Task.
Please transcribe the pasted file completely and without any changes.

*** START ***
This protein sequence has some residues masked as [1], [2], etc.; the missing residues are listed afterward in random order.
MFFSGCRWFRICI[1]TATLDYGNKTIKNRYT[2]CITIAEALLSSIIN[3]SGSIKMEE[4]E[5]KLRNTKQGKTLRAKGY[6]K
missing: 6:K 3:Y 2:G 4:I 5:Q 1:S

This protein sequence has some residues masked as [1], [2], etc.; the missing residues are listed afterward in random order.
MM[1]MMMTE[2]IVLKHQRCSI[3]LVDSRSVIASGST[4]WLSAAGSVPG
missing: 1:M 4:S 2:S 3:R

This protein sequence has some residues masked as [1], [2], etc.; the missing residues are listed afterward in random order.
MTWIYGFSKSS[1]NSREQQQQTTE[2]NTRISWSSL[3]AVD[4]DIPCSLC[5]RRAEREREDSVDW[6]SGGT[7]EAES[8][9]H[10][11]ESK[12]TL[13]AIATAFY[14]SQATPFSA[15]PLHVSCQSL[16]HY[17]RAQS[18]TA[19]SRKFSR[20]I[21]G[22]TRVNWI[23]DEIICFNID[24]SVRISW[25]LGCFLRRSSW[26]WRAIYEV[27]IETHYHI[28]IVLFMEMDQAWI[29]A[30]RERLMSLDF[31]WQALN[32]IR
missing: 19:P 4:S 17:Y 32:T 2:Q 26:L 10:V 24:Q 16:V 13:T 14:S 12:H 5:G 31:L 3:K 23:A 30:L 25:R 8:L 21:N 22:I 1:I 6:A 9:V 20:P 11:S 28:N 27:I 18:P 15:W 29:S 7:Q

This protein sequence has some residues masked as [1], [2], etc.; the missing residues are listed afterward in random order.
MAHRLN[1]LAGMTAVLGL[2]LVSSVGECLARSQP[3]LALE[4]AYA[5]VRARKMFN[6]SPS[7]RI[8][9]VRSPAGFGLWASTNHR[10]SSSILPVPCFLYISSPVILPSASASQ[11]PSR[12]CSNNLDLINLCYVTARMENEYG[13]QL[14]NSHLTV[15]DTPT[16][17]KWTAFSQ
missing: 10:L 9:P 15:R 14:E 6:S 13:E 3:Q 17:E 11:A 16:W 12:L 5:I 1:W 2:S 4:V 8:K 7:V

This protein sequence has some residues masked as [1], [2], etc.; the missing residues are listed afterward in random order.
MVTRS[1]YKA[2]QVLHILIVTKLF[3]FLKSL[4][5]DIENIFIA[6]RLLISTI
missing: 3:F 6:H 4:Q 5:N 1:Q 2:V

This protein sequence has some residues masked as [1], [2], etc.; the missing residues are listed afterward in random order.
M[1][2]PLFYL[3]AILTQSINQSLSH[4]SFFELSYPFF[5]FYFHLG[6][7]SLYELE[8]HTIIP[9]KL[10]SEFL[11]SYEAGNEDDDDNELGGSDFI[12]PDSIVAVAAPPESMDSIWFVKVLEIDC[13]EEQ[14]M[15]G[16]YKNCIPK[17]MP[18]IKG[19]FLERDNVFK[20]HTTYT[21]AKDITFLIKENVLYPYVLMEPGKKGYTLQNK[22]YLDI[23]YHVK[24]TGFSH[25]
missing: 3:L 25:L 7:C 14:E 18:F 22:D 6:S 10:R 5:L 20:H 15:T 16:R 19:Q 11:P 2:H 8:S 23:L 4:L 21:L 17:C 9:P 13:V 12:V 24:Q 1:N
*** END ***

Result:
This protein sequence has some residues masked as [1], [2], etc.; the missing residues are listed afterward in random order.
MFFSGCRWFRICI[1]TATLDYGNKTIKNRYT[2]CITIAEALLSSIIN[3]SGSIKMEE[4]E[5]KLRNTKQGKTLRAKGY[6]K
missing: 6:K 3:Y 2:G 4:I 5:Q 1:S

This protein sequence has some residues masked as [1], [2], etc.; the missing residues are listed afterward in random order.
MM[1]MMMTE[2]IVLKHQRCSI[3]LVDSRSVIASGST[4]WLSAAGSVPG
missing: 1:M 4:S 2:S 3:R

This protein sequence has some residues masked as [1], [2], etc.; the missing residues are listed afterward in random order.
MTWIYGFSKSS[1]NSREQQQQTTE[2]NTRISWSSL[3]AVD[4]DIPCSLC[5]RRAEREREDSVDW[6]SGGT[7]EAES[8][9]H[10][11]ESK[12]TL[13]AIATAFY[14]SQATPFSA[15]PLHVSCQSL[16]HY[17]RAQS[18]TA[19]SRKFSR[20]I[21]G[22]TRVNWI[23]DEIICFNID[24]SVRISW[25]LGCFLRRSSW[26]WRAIYEV[27]IETHYHI[28]IVLFMEMDQAWI[29]A[30]RERLMSLDF[31]WQALN[32]IR
missing: 19:P 4:S 17:Y 32:T 2:Q 26:L 10:V 24:Q 16:V 13:T 14:S 12:H 5:G 31:L 3:K 23:A 30:L 25:R 8:L 21:N 22:I 1:I 6:A 9:V 20:P 11:S 28:N 27:I 18:P 15:W 29:S 7:Q

This protein sequence has some residues masked as [1], [2], etc.; the missing residues are listed afterward in random order.
MAHRLN[1]LAGMTAVLGL[2]LVSSVGECLARSQP[3]LALE[4]AYA[5]VRARKMFN[6]SPS[7]RI[8][9]VRSPAGFGLWASTNHR[10]SSSILPVPCFLYISSPVILPSASASQ[11]PSR[12]CSNNLDLINLCYVTARMENEYG[13]QL[14]NSHLTV[15]DTPT[16][17]KWTAFSQ
missing: 10:L 9:P 15:R 14:E 6:S 13:E 3:Q 17:E 11:A 16:W 12:L 5:I 1:W 2:S 4:V 8:K 7:V

This protein sequence has some residues masked as [1], [2], etc.; the missing residues are listed afterward in random order.
MVTRS[1]YKA[2]QVLHILIVTKLF[3]FLKSL[4][5]DIENIFIA[6]RLLISTI
missing: 3:F 6:H 4:Q 5:N 1:Q 2:V

This protein sequence has some residues masked as [1], [2], etc.; the missing residues are listed afterward in random order.
M[1][2]PLFYL[3]AILTQSINQSLSH[4]SFFELSYPFF[5]FYFHLG[6][7]SLYELE[8]HTIIP[9]KL[10]SEFL[11]SYEAGNEDDDDNELGGSDFI[12]PDSIVAVAAPPESMDSIWFVKVLEIDC[13]EEQ[14]M[15]G[16]YKNCIPK[17]MP[18]IKG[19]FLERDNVFK[20]HTTYT[21]AKDITFLIKENVLYPYVLMEPGKKGYTLQNK[22]YLDI[23]YHVK[24]TGFSH[25]
missing: 3:L 25:L 7:C 14:E 18:F 22:D 6:S 10:R 5:L 20:H 15:T 16:R 19:Q 11:P 2:H 8:S 23:L 4:L 21:L 17:C 9:P 13:V 12:V 24:Q 1:N